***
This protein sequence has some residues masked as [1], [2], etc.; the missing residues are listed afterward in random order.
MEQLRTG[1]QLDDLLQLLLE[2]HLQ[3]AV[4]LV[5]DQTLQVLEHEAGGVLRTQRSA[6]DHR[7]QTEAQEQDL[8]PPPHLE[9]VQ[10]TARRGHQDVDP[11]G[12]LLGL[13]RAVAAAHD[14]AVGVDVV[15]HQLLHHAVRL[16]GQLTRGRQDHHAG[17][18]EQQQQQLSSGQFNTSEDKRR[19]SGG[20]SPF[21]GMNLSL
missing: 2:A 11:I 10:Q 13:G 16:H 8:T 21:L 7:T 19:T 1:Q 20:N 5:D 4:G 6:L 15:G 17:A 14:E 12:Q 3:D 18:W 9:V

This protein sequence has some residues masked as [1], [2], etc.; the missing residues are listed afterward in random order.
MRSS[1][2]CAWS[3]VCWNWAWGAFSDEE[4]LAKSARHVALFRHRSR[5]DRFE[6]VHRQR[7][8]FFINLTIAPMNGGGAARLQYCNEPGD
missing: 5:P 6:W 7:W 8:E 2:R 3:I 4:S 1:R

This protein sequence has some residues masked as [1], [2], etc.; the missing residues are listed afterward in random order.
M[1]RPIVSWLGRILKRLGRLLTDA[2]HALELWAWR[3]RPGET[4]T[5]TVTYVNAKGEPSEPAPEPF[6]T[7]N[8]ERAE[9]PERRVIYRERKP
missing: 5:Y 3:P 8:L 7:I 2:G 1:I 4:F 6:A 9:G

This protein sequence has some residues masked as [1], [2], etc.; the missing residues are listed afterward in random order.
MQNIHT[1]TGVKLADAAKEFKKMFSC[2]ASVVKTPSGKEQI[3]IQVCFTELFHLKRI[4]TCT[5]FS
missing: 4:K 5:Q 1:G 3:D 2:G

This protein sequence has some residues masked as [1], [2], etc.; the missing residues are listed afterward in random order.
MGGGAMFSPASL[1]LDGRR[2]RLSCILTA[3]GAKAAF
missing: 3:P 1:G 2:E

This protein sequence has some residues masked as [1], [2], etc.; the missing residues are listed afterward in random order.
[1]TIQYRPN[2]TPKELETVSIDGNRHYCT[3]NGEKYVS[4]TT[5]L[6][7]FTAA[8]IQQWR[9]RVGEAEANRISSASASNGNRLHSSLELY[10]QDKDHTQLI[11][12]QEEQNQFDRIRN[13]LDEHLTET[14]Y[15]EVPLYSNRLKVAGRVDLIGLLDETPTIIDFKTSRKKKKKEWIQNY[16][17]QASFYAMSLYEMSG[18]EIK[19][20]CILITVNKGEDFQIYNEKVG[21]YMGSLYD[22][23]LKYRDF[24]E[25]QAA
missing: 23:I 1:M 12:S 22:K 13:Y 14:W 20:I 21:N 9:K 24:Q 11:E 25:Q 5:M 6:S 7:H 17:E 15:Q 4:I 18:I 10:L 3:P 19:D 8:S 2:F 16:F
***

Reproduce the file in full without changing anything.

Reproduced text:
This protein sequence has some residues masked as [1], [2], etc.; the missing residues are listed afterward in random order.
MEQLRTG[1]QLDDLLQLLLE[2]HLQ[3]AV[4]LV[5]DQTLQVLEHEAGGVLRTQRSA[6]DHR[7]QTEAQEQDL[8]PPPHLE[9]VQ[10]TARRGHQDVDP[11]G[12]LLGL[13]RAVAAAHD[14]AVGVDVV[15]HQLLHHAVRL[16]GQLTRGRQDHHAG[17][18]EQQQQQLSSGQFNTSEDKRR[19]SGG[20]SPF[21]GMNLSL
missing: 2:A 11:I 10:Q 13:G 16:H 8:T 21:L 7:T 19:T 1:Q 20:N 5:D 4:G 6:L 15:G 17:A 14:E 12:Q 3:D 18:W 9:V

This protein sequence has some residues masked as [1], [2], etc.; the missing residues are listed afterward in random order.
MRSS[1][2]CAWS[3]VCWNWAWGAFSDEE[4]LAKSARHVALFRHRSR[5]DRFE[6]VHRQR[7][8]FFINLTIAPMNGGGAARLQYCNEPGD
missing: 5:P 6:W 7:W 8:E 2:R 3:I 4:S 1:R

This protein sequence has some residues masked as [1], [2], etc.; the missing residues are listed afterward in random order.
M[1]RPIVSWLGRILKRLGRLLTDA[2]HALELWAWR[3]RPGET[4]T[5]TVTYVNAKGEPSEPAPEPF[6]T[7]N[8]ERAE[9]PERRVIYRERKP
missing: 5:Y 3:P 8:L 7:I 2:G 1:I 4:F 6:A 9:G

This protein sequence has some residues masked as [1], [2], etc.; the missing residues are listed afterward in random order.
MQNIHT[1]TGVKLADAAKEFKKMFSC[2]ASVVKTPSGKEQI[3]IQVCFTELFHLKRI[4]TCT[5]FS
missing: 4:K 5:Q 1:G 3:D 2:G

This protein sequence has some residues masked as [1], [2], etc.; the missing residues are listed afterward in random order.
MGGGAMFSPASL[1]LDGRR[2]RLSCILTA[3]GAKAAF
missing: 3:P 1:G 2:E

This protein sequence has some residues masked as [1], [2], etc.; the missing residues are listed afterward in random order.
[1]TIQYRPN[2]TPKELETVSIDGNRHYCT[3]NGEKYVS[4]TT[5]L[6][7]FTAA[8]IQQWR[9]RVGEAEANRISSASASNGNRLHSSLELY[10]QDKDHTQLI[11][12]QEEQNQFDRIRN[13]LDEHLTET[14]Y[15]EVPLYSNRLKVAGRVDLIGLLDETPTIIDFKTSRKKKKKEWIQNY[16][17]QASFYAMSLYEMSG[18]EIK[19][20]CILITVNKGEDFQIYNEKVG[21]YMGSLYD[22][23]LKYRDF[24]E[25]QAA
missing: 23:I 1:M 12:S 22:K 13:Y 14:W 20:I 21:N 9:K 24:Q 11:E 25:Q 5:M 6:S 7:H 17:E 15:Q 4:I 18:I 10:L 3:P 19:D 8:S 2:F 16:F